He doesn't do relationships. She doesn't do flings. Everything they thought is about to unravel... Frankie When you say you're a sexologist, people imagine Marilyn Monroe. They don't expect a woman who uses a wheelchair. As the host of the All Access Podcast, I'm breaking barriers, crushing stigmas, and creating sexual connections that are fulfilling for my fans. I'm like cupid, but with pink hair and fewer diapers. Only, I've hit a snag. A lovely listener wants some advice about accessible rope play and I'm drawing a big fat blank. Which leaves me with no option but to get out there and give it a go. Which is how I meet Jay Wood-rigger, carpenter, and all-round hottie. I'd be open to letting him wine and dine me-only Jay isn't my type. He's not a one-girl kind of guy. Monogamy isn't even in his vocab, and I'm not a woman who'll settle for being second choice. But the closer we get, the more Jay has me tied up in knots. And it's making me think, maybe I could compromise and accept a little Wood in my life.
In the midst of the coronavirus pandemic, a queer disabled woman bikes through a locked-down New York City in search of connection.
"rue biz? The students at the River Valley School for the Deaf just want to hook up, pass their history final, and have doctors, politicians, and their parents stop telling them what to do with their bodies. This revelatory novel plunges readers into the halls of a residential school for the deaf, where they'll meet Charlie, a rebellious transfer student who's never met another deaf person before; Austin, the school's golden boy, whose world is rocked when his baby sister is born hearing; and February, the headmistress, who is fighting to keep her school open and her marriage intact, but might not be able to do both at the same time. As a series of crises both personal and political threaten to unravel each of them, Charlie, Austin, and February find their lives inextricable from one another-and changed forever. This is a story of sign language and lip-reading, cochlear implants and civil rights, isolation and injustice, first love and loss, and, above all, great persistence, daring, and joy. Absorbing and assured, idiosyncratic and relatable, this is an unforgettable journey into the Deaf community and a universal celebration of human connection.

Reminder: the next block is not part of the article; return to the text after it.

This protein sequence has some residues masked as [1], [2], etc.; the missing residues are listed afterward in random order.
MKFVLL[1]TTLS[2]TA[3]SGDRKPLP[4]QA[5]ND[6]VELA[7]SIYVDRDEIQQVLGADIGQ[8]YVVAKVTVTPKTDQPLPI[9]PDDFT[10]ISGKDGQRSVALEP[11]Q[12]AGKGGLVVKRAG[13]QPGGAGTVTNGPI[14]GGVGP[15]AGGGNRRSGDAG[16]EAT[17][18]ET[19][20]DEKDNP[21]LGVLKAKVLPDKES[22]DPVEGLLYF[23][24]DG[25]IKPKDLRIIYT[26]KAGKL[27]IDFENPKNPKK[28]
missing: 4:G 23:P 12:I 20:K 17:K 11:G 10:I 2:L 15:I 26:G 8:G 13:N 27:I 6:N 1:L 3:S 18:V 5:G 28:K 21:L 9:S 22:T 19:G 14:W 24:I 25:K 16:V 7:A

In this collection of essays, Lambda Literary Award-winning writer and longtime activist and performance artist Leah Lakshmi Piepzna-Samarasinha explores the politics and realities of disability justice, a movement that centers the lives and leadership of sick and disabled queer, trans, Black, and brown people, with knowledge and gifts for all.
A detective novel set in 1945, about two female private investigators trying to solve the locked-room murder of a society widow.
Poetry. Literary Nonfiction. Middle Eastern Studies. LGBTQIA Studies. Disability Studies. Bringing together poetry, essay, and letters to "lovers, friends and in-betweens," Eli Tareq Bechelany-Lynch confronts the ways capitalism, fatphobia, ableism, transness, and racializations affect people with chronic pain, illness, and disability. Knot Body explores what it means to discover the limits of your body, and contends with what those limitations bring up in the world we live in.
From disability advocate with a PhD in disability studies and creative nonfiction, and creator of the Instagram account @ sitting pretty, an essay collection based on a lifetime of experiences in a paralyzed body, tackling themes of identity, accessibility, bodies, and representation.
A groundbreaking collection of first-person writing on the joys and challenges of the modern disability experience: Disability Visibility brings together the voices of activists, authors, lawyers, politicians, artists, and everyday people whose daily lives are, in the words of playwright Neil Marcus, "an art . . . an ingenious way to live." According to the last census, one in five people in the United States lives with a disability. Some are visible, some are hidden--but all are underrepresented in media and popular culture. Now, just in time for the thirtieth anniversary of the Americans with Disabilities Act, activist Alice Wong brings together an urgent, galvanizing collection of personal essays by contemporary disabled writers.